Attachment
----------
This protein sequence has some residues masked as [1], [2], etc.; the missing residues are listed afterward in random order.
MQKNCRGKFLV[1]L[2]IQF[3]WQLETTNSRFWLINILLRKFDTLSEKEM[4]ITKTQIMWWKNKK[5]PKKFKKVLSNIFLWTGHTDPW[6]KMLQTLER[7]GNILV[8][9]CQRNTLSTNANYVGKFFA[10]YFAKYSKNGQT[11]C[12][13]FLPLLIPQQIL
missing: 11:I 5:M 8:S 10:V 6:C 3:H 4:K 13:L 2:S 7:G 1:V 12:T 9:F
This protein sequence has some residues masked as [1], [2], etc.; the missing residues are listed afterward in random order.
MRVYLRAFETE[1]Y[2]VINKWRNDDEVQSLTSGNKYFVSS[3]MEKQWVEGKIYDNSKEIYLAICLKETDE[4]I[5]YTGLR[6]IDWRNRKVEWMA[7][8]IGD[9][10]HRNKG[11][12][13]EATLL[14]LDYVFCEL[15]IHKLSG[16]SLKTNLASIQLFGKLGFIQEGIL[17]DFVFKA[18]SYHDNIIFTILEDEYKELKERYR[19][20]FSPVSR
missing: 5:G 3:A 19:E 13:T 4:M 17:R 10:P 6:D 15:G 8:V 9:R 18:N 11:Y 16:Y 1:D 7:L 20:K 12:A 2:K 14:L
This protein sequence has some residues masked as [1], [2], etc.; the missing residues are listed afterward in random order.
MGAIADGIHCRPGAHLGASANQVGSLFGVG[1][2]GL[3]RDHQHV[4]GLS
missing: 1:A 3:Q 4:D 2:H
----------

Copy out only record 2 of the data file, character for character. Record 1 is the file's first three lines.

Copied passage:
This protein sequence has some residues masked as [1], [2], etc.; the missing residues are listed afterward in random order.
MRVYLRAFETE[1]Y[2]VINKWRNDDEVQSLTSGNKYFVSS[3]MEKQWVEGKIYDNSKEIYLAICLKETDE[4]I[5]YTGLR[6]IDWRNRKVEWMA[7][8]IGD[9][10]HRNKG[11][12][13]EATLL[14]LDYVFCEL[15]IHKLSG[16]SLKTNLASIQLFGKLGFIQEGIL[17]DFVFKA[18]SYHDNIIFTILEDEYKELKERYR[19][20]FSPVSR
missing: 5:G 3:A 19:E 13:T 4:M 17:R 10:P 6:D 15:G 8:V 9:R 18:N 11:Y 16:Y 1:D 7:L 20:K 12:A 2:K 14:L